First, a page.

Concrete Products

AUG 2015

Concrete Products covers the issues that attract producers of ready mixed and manufactured concrete focusing on equipment and material technology, market development and management topics.

Issue link:

Contents of this Issue


Page 33 of 59

32 • August 2015 The 3.1-mile New NY Bridge is the single largest bridge construction project in New York's history. The cable-stayed, double span structure, connecting Rockland and Westchester counties across the Hudson Riv- er, will replace the aging Governor Malcom Wilson Tappan Zee Bridge by 2018, thanks to an aggressive construction schedule, light- weight design, and extensive use of near-re- cord scale precast concrete components— some north of 300 tons and engineered as stay in place forms for horizontal, reinforced concrete pier members. Helping to justify the massive new proj- ect were high projected maintenance costs on the old cantilever bridge, estimated at $3 billion to $4 billion over the next 20 years. Also, current traffic of about 140,000 vehi- cles per day far exceeds the capacity of the old bridge, which carried fewer than 40,000 daily during its first decade. The bridge was erected from 1952 to 1955 and designed to last 50 years. Due to more than 10 years of bureau- cratic delays and continuing deterioration of the original bridge, an ambitious plan was devised, beginning with a geotechni- cal investigation in 2013 and reaching a significant milestone as early as the end of 2016—the opening of the westbound span, which will temporarily carry two-way traffic until opening of the second span, scheduled for 2017. Demolition of the old Tappan Zee Bridge will be concurrent with the second span construction, with all work to be com- pleted by early 2018. WHY TZC PREVAILED Submitting bids in competition with two other design-build joint ventures, Tappan Zee Constructors, LLC was awarded the con- tract by New York State Thruway Authority in January 2013. TZC's aesthetically pleas- ing design would require less dredging and less concrete than two competing designs, factors contributing to the firm's low bid of $3.14 billion. The TZC consortium consists of four major partners, American Bridge Co., Fluor Enterprises, Granite Construction Northeast, and Traylor Bros. The winning design features 419-ft. tall outward-leaning concrete towers placed 1,200 feet apart, supporting twin cable- FEATURE BY KEN STADDEN In With The New Deft cast-in-place and precast structure engineering, barge fleet make way for Tappan Zee Bridge replacement An optimized pier scheme, coupled with a construction plan leveraging massive pre- cast sections—chiefy 300-plus ton pier cap (below, fore- ground) and pile cap (below, right) tubs, all serving as stay in place formwork—were cen- tral to Tappan Zee Construc- tors' successful design-build proposal. The 750-ton "Hank Hummel" ringer crane is one of two colossal, foating workhorses deployed to make short work of mammoth pre- cast picks. stayed road decks 139 feet above the water to accommodate ships traversing the Hudson's main navigation channel. A requirement that the bridge go 100 years without major maintenance affected decisions ranging from concrete mix selection to number of precast components specified. Approach spans rest on 48- and 72-in. piles driven to bedrock, or in the case of about one-third of them, driven into deep silt 330 feet below the riverbed to act as friction foundations. Concrete Products examines the cast-in- place and precast concrete aspects of the New NY Bridge in a two-part series. This month's focus on C-I-P structures, especially TZC's three barge-based concrete plants, will be followed in September with visits to the Vir- ginia operations of Bayshore Concrete Prod- ucts and Coastal Precast Systems.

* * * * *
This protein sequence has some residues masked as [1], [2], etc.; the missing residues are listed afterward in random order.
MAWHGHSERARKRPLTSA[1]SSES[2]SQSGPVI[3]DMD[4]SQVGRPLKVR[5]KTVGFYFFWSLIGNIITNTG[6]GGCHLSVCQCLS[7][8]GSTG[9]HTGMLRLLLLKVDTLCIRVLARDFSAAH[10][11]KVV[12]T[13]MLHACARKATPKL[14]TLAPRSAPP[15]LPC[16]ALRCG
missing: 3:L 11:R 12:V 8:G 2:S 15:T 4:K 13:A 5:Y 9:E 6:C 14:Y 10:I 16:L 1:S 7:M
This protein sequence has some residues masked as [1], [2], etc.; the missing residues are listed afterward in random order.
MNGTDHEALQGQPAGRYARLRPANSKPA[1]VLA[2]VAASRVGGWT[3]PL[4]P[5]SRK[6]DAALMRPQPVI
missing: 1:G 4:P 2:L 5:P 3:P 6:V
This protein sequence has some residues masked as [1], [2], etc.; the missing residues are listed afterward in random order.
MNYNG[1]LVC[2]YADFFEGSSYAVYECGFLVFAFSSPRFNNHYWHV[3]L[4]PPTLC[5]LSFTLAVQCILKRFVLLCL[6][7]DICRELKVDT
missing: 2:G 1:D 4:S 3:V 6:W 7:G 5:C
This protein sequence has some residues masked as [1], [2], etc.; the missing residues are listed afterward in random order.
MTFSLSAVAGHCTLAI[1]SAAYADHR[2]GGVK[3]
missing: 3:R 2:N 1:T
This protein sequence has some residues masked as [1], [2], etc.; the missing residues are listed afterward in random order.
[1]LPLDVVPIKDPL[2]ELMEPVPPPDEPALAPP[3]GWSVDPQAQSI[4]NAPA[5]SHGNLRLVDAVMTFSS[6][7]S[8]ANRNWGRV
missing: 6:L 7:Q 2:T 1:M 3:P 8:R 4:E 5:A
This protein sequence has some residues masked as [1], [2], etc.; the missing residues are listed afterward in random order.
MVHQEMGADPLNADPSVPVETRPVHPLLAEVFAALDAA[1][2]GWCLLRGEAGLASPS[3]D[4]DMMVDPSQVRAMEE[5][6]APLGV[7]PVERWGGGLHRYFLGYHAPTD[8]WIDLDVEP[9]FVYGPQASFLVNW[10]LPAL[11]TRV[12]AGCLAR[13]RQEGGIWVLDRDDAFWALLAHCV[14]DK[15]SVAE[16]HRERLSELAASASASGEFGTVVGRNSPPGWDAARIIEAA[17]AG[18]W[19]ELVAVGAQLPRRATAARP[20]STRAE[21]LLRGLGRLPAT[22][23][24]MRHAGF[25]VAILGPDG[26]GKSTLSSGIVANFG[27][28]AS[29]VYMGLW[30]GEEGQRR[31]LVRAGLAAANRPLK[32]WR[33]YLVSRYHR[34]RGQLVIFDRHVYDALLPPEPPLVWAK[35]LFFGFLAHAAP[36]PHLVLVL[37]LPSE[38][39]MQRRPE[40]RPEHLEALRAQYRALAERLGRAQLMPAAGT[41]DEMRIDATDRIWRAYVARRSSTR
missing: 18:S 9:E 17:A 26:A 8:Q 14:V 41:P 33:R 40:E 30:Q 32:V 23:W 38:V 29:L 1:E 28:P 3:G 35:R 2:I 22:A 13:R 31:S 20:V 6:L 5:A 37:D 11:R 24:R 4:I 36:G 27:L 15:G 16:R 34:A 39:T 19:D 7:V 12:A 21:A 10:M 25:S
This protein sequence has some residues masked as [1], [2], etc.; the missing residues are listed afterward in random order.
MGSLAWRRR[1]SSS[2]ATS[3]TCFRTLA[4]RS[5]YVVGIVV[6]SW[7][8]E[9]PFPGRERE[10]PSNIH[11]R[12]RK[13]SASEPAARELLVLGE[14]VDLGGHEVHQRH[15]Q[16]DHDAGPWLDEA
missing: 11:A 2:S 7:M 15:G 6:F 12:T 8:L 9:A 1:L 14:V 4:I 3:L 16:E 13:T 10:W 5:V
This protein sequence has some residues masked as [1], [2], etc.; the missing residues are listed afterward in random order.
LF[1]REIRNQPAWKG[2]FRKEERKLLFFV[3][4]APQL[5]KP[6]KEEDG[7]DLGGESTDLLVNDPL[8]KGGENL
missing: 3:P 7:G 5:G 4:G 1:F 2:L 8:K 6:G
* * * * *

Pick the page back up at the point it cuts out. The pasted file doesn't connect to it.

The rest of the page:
Articles in this issue

Links on this page

Archives of this issue

view archives of Concrete Products - AUG 2015